Fact: Alabama is one of only three states that don't yet require ignition interlocks for convicted DUI offenders. Although the other 47 states in the Union have some type of drunk driving laws on the books that call for ignition interlocks for repeat drunk driving offenders, we still do not. Could this change? You bet.
More and more, these breath testing devices have become popular with courts and legislators around the country. Backed by groups such as Mothers Against Drunk Driving (MADD), 11 states now make the installation of an ignition interlock mandatory on the vehicles belonging to anyone convicted of a DUI, including first-time offenders. Hawaii was number 11. MADD has been lobbying hard for the past three years to have all 50 states require the devices for every driver convicted of operating a vehicle under the influence of alcohol.
For use, iginition interlocks are wired into a car's electrical system. Before the car can be started, the driver must blow into a plastic tube attached to the unit — just like a breathalyzer. If the device detects a blood alcohol content above (typically) 0.025 percent, the car will not start. The units also require random retests, which supposedly prohibits a drunk driver from having a sober person blow into the device to start the car, then getting in and driving off.
Interlocks usually cost about $75 to install, while the driver must pay a similar amount every month after that while the device is attached to the car. The unit must also be recalibrated every couple months or the vehicle will shut down.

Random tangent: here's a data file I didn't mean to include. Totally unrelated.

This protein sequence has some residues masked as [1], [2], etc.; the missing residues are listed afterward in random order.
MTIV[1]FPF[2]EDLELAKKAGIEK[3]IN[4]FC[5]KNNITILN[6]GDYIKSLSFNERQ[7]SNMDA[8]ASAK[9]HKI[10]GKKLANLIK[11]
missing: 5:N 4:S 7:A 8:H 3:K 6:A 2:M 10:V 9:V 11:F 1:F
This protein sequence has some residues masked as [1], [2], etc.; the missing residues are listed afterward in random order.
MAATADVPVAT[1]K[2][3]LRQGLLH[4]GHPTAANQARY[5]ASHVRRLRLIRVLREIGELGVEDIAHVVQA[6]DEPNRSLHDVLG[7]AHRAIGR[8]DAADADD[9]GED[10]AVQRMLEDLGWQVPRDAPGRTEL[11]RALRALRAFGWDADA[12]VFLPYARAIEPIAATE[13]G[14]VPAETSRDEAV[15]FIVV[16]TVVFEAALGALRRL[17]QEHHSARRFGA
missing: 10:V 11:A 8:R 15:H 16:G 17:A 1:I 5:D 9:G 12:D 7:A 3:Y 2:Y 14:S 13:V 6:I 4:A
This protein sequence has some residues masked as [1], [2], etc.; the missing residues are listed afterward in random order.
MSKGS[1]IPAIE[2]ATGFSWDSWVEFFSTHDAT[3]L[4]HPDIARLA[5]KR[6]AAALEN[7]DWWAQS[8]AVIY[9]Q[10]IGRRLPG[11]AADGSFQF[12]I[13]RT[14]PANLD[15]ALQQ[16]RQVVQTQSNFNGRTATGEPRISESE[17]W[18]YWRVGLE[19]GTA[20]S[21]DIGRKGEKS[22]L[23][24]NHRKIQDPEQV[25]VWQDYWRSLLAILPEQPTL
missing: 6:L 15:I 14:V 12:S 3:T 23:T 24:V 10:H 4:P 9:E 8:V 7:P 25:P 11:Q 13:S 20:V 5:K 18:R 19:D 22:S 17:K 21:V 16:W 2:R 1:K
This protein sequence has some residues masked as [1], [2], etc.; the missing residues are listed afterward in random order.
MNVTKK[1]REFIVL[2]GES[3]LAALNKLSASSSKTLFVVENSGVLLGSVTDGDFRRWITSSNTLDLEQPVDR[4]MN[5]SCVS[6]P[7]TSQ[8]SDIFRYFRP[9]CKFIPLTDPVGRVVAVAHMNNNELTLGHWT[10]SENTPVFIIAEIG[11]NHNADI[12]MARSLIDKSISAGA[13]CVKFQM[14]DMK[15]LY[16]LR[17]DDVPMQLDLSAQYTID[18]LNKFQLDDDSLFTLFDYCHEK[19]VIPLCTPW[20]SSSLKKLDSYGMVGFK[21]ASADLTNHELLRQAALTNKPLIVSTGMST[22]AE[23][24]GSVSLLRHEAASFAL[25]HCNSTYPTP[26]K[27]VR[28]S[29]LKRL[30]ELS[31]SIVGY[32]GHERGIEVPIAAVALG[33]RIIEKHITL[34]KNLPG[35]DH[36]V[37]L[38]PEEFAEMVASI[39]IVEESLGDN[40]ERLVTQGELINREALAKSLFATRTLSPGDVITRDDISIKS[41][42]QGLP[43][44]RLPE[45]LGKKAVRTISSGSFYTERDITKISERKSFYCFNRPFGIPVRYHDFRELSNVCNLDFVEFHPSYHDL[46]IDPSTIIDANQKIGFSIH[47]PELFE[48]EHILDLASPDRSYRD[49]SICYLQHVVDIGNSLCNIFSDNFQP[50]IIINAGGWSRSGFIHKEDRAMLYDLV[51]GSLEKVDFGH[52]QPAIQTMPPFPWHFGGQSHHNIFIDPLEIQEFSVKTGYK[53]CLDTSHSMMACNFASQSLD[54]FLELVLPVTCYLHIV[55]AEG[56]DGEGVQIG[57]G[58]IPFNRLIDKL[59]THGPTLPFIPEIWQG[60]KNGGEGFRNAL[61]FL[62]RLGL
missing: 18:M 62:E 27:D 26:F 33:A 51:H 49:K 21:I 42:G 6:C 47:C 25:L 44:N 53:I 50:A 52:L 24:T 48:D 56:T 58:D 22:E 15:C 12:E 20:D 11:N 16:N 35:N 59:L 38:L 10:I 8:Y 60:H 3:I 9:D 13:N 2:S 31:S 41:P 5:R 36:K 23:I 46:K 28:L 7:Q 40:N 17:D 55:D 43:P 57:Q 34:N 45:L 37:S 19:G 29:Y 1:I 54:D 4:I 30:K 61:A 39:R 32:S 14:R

Many states have used ignition interlocks as a part of their sentencing for years now. Some states, like Kansas, have seen the number of ignition interlock installations increase as that state's legislature has kept tightening its DUI laws. According to reports, Kansas has had a 45-percent increase in the number of interlocks installed due to DUI convictions from a year ago.
The push around the country is to help prevent repeat DUI offenses. Do they work? Apparently so, if you believe the information coming from proponents of the devices. According to a MADD spokesperson, ever since New Mexico enacted its interlock laws in 2002, the rate of drunk drivers re-offending in that particular state has decreased by 65 percent.
Are we next? All I can say is that Alabama is one of the lone holdouts, joined by Vermont and South Dakota. These three states are yet to have ignition interlocks written into their drunk driving laws.
As an Alabama DUI defense attorney based in Birmingham, I can tell you that a drunk driving conviction, even for a first-time offense, will most certainly be costly and can often be detrimental to both your career and your private life. Having a mandatory ignition interlock as an added condition of one's sentence for a DUI offense would only compound the inconvenience and stigma of a conviction. This is why I constantly encourage people accused of driving under the influence to seek a qualified drunk driving lawyer for their defense.
There's no telling how soon we might see similar legislation in our own backyard, but with the success MADD has had to date, Alabama drivers could see ignition interlocks sooner than later.
Legislature breathes life into revision of Kansas DUI law, LJWorld.com, June 15, 2009